CORWIN SPRINGS — The sharp bang of bison hooves striking the sides of metal stock trailers punctuated the departure of 80 quarantined Yellowstone National Park bison on Wednesday to their new digs on billionaire Ted Turner’s Green Ranch two hours away. Another eight bulls will be moved today.
It was an historic moment and an advancement for conservation, said Russ Miller, general manager of Turner’s 15 ranches. Wearing tan coveralls and a railroader’s cap, Miller watched his staff and five federal workers quickly corral and load the animals from two ranches leased by the federal government just north of Yellowstone’s northern entrance.
“I’m just glad it’s not exciting,” Miller said. “It could have been a rodeo. We’re just trying to keep the stress level as low as possible.”
The move comes five years after the first brucellosis-free bison were quarantined. The idea of the cooperating federal and state agencies was to create a pool of animals that would eventually be allowed to roam outside Yellowstone’s borders on state or tribal lands. For now, that will have to wait while the Montana Department of Fish, Wildlife and Parks draws up a plan to allow such a scenario.
Under a memorandum of understanding signed Tuesday by FWP, the Montana Department of Livestock and Turner Enterprises, the quarantined bison will be held for five years on Turner’s 12,000-acre ranch west of the Madison River. The five-year term buys FWP time to craft its plan.
The 88 bison initially will be held in a corral at the ranch, Miller said, allowing them time to acclimate to the sights, sounds and smells of the area. They will be separate from Turner’s other 3,500 head of bison that roam the Flying D Ranch across the Madison River.
Under the terms of the agreement, Turner Enterprises will keep 75 percent of the bison’s offspring as payment for their upkeep. The other 25 percent and the original 88 will be returned to Montana.
“By then, hopefully we’ll have a better idea of where they fit on the landscape,” said Ron Aasheim, FWP spokesman. “If not, we would look to other states.”
Miller said the bison that Turner Enterprises keeps will be tested to see how genetically similar they are to the herd of 1,050 animals on Turner’s New Mexico ranch. Miller said those animals are also descendants of Yellowstone bison, 150 of which were moved there in the 1930s.
Turner is the largest bison owner in the nation, with a collective herd of 55,000 animals. Miller estimated that about 1,000 of those animals are sold for “grass harvest” to individuals who shoot them for the meat. Another 50 trophy bulls are killed for a fee. To keep the herds at a manageable size, others are shipped to slaughter in Colorado. Some end up on the menu at Ted’s Montana Grill restaurants, and the rest go to Whole Foods Market, a natural and organic grocery chain, Miller said. None of the Yellowstone bison will be harvested.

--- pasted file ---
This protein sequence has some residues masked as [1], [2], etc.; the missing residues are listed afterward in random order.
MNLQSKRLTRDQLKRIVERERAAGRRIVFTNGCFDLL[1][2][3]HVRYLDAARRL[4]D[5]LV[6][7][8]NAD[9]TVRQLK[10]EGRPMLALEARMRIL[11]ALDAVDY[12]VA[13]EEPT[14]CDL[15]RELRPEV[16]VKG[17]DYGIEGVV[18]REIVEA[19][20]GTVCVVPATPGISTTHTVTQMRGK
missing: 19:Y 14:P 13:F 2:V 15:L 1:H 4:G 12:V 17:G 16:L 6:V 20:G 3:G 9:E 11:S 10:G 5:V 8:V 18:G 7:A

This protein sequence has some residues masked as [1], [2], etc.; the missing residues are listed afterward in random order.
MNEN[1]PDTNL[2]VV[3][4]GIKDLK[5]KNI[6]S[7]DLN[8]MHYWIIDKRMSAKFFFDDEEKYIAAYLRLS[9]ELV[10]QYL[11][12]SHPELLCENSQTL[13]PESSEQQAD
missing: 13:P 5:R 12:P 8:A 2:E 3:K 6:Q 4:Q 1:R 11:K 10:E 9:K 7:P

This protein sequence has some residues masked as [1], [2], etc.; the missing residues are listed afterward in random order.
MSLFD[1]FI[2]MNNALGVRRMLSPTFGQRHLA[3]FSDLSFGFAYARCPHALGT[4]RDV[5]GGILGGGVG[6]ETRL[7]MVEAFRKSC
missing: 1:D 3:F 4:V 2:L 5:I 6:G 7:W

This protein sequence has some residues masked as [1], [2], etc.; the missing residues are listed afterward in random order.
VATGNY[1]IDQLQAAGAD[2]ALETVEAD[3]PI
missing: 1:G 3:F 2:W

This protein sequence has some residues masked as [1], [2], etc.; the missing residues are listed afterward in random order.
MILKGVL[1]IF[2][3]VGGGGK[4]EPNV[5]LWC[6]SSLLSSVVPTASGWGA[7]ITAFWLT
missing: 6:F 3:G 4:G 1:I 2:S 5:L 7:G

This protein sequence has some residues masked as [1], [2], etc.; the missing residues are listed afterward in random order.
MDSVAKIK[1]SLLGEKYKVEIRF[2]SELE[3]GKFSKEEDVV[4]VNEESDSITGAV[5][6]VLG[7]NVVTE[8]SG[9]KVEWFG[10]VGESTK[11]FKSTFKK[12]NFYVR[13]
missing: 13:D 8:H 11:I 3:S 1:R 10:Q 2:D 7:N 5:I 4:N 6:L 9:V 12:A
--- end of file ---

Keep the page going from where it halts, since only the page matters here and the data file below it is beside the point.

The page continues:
For the past four to five years, the quarantined bison have been spread across three ranches leased by the government just north of Gardiner — the Slip and Slide, Rigler and Brogan ranches. Another 40 quarantined bison, two-thirds of which are pregnant, will remain on the Slip and Slide for another year before being moved to the Green Ranch. Those will fall under a separate agreement.
The ranches sit on a bench at the base of a narrow V carved between the looming Gallatin and Absaroka mountain ranges. It’s a claustrophobic place, hemmed in as it is by the mountains, the Yellowstone River and Highway 89 all vying for space. The landscape has created a natural funnel, making it easy for the five federal and state agencies overseeing bison management to keep the animals from wandering outside Yellowstone’s northern boundary.
So far this year, few of the estimated 3,300 bison have ventured outside the park. In 2008, more than 1,400 were slaughtered as they tried to migrate from the snowbound park. Later that year, an easement was signed allowing 25 to 100 radio-collared bison that have been proven brucellosis-free or that contain an intrauterine transmitting device to wander across Church Universal and Triumphant property to access nearby national forest lands. Federal and state agencies paid a total of $3.3 million for the 30-year easement. But so far, no bison have used the corridor.
Bison advocates have denounced the agencies’ management of the animals, noting they’ve been singled out for harsh treatment while hundreds of elk, some of which are also infected with brucellosis, wander unfettered into and out of the park. The government’s General Accountability Office also found fault with the Interagency Bison Management Plan for failing to expand the area in which bison could roam outside Yellowstone.
Will things be different in five years? Miller hopes so.
“Turn ’em loose, that’s what this whole thing is designed for,” he said.